Sue Dougherty, Jessica M. Schemm liked this post
What's That Bug? does not endorse extermination

Subject: red white & black beetle
Location: Los Angeles, CA
December 19, 2014 9:39 pm
I thought this bug was pretty so I took a photograph of the design on it’s back. Later I couldn’t at all identify it, so I was hoping you would be able to help. It kept leaning away from me when I tried to take a picture. It was about a quarter of an inch long, including legs.
Thanks!
Signature: Caroline

Hello, I’m sorry to have bothered you, since I just identified the bug as Eurydema oleracea, a leaf beetle

African Painted Bug

African Painted Bug

Hi Caroline,
Though you have incorrectly identified the species, you do have the correct family. 
Eurydema oleracea which we located on British Bugs is not a Leaf Beetle.  It is a member of the family Pentatomidae, the Stink Bugs.  Your insect is an African Painted Bug, Bagrada hilaris, an invasive species that is damaging plants in the cabbage family including kale and collard greens.

What's That Bug? does not endorse extermination

Subject: Is this an elm seed bug? Found in Southern CA
Location: N Los Angeles County, Southern California
December 14, 2014 5:26 pm
Hi! I’ve been trying so hard to identify this bug, which just appeared in my back yard this year, maybe early summertime. I’m in north Los Angeles County (town is Littlerock), Southern CA. They’ve gone from lumbering in sort-of lines along the ground to huddling in large numbers around bushes and under wood or metal, to now huddling en masse in the crevices of one of my large chinese elm trees. I took pictures; they are black and red, similar it looks like in shape etc. to your photos of the elm seed bug, but the markings on my bugs seem a bit different. I have various birds living out back (goose, emu, peahen, guinea hen, and occasionally chickens) and am wondering if these bugs are beneficial to my plants and/or birds, or if they are harmful. So far they’re not in the house, but I’m a little worried that might change! I’d appreciate any help you can give me on identifying these cute little huddlers — hopefully they are the good kind! ( I have several more pictures, by the way – your site only allowed me 3 so I tried to pick out the best 3)
Signature: Heidi Brooks

Mediterranean Red Bug

Mediterranean Red Bug

Dear Heidi,
These are Mediterranean Red Bugs,
Scantius aegyptius, a species that was introduced to Southern California several years ago in about 2009 and it finds our climate to its liking, so it is proliferating.  Here is what the UC Riverside Center for Invasive Species Research states:  “Damage: The literature contains very little information regarding the biology of S. aegyptius and Scantius species in general are not considered to be economically important species.  In California, Scantius has been observed feeding on the developing seeds and stems of Knotweed (Polygonum spp.) and Malva (Malva parviflora).  It is likely that S. aegyptius will feed on the seeds of several species of annual herbaceous plants.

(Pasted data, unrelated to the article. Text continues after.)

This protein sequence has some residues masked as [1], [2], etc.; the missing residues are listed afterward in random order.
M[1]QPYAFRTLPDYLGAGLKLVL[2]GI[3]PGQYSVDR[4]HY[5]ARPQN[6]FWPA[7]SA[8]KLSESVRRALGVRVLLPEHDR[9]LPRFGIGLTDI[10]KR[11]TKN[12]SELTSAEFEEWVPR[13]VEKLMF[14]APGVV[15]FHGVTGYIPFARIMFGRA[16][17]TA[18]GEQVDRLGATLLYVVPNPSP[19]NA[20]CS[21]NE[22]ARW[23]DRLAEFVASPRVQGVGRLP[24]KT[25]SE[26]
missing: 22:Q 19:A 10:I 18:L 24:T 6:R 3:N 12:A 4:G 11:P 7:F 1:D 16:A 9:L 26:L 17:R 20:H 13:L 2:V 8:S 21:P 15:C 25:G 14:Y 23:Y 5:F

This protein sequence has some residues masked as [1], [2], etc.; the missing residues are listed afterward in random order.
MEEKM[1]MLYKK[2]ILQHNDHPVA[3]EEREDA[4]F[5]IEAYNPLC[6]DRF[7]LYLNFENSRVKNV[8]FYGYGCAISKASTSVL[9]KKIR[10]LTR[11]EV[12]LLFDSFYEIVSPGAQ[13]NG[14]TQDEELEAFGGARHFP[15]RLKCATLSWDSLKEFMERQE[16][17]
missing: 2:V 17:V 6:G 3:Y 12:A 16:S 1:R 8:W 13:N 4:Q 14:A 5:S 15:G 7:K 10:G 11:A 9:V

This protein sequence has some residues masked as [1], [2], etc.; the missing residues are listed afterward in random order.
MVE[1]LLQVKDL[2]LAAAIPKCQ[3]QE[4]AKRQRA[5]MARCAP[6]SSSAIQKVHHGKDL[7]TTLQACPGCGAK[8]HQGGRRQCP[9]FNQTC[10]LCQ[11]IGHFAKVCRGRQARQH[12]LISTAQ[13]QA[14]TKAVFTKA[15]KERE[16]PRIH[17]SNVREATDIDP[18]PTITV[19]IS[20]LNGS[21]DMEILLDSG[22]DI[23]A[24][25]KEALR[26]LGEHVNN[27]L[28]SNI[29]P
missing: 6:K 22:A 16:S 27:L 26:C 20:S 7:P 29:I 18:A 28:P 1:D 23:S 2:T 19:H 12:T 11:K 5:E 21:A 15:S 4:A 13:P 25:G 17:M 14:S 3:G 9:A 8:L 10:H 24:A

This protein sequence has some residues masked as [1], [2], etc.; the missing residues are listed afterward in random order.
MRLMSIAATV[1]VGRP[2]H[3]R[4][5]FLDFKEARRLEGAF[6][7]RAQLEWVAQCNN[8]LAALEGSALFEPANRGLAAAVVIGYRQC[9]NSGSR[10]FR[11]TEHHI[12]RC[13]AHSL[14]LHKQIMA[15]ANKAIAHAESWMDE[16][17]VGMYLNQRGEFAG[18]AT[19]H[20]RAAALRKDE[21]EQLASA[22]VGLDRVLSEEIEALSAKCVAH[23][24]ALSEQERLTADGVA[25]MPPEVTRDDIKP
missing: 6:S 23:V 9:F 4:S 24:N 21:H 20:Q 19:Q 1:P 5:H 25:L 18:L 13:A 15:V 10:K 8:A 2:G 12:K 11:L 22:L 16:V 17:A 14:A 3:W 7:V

The most noticeable impact of S. aegyptius in California will likely be the presence of large numbers of nymphs and adults migrating from drying annual weeds into adjacent developed areas.  These migrations consisting of thousands of individuals can be very conspicuous and lead to large aggregations on small patches of host plants causing concern to local residents who notice these obvious aggregations.”  Though they pose no immediate threat to crops, native plants or animals, the presence of a non-native species in large numbers can have significant effects on native species by displacing them in an ecosystem.

Aggregation of Mediterranean Red Bugs

Aggregation of Mediterranean Red Bugs

Hi Daniel,
Thank you so much for taking the time to respond!  I got your email this morning, plus responses on Facebook after I asked about these insects there as well.  I have a British friend who lives in Germany and encounters these red “fire bugs” often in his walks through the woods.  He sent me this link, where I learned more interesting info about them, and I’d like to pass it on to you.  It’s a German site translated into English (thanks, Google), and while parts of the translation are a bit amusing, I did learn more about these little huddle-bugs:
https://translate.google.de/translate?sl=de&tl=en&js=y&prev=_t&hl=de&ie=UTF-8&u=http%3A%2F%2Fwww.schaedlingskunde.de%2FSteckbriefe%2Fhtm_Seiten%2FFeuerwanze-Pyrrhocoris-apterus.htm&edit-text&act=url
My friend also said that he notices wasps hang around the red bugs, so not sure if they are tasty to the wasps (or vice-versa).
Thanks again!
Cheers,
Heidi Brooks

Dear Heidi,
The link you provided is for a Firebug, a different species in the same family.  Again, your species is Scantius aegyptius and you can find more information on BugGuide.  When we first posted images of the Mediterranean Red Bug in 2010, we also incorrectly identified it as a very similar looking Firebug.

Wow!  I didn’t notice that – the markings are so specific, with a triangle and 2 dots, I thought they were the same bug.  I’ll have to do a little more research then, I think.  It’s been difficult to find much about these insects, but at least I know that they don’t seem harmful to my plants or people.  Thanks again — your responses mean a lot to me!
Cheers,
Heidi

Amy Gosch liked this post
What's That Bug? does not endorse extermination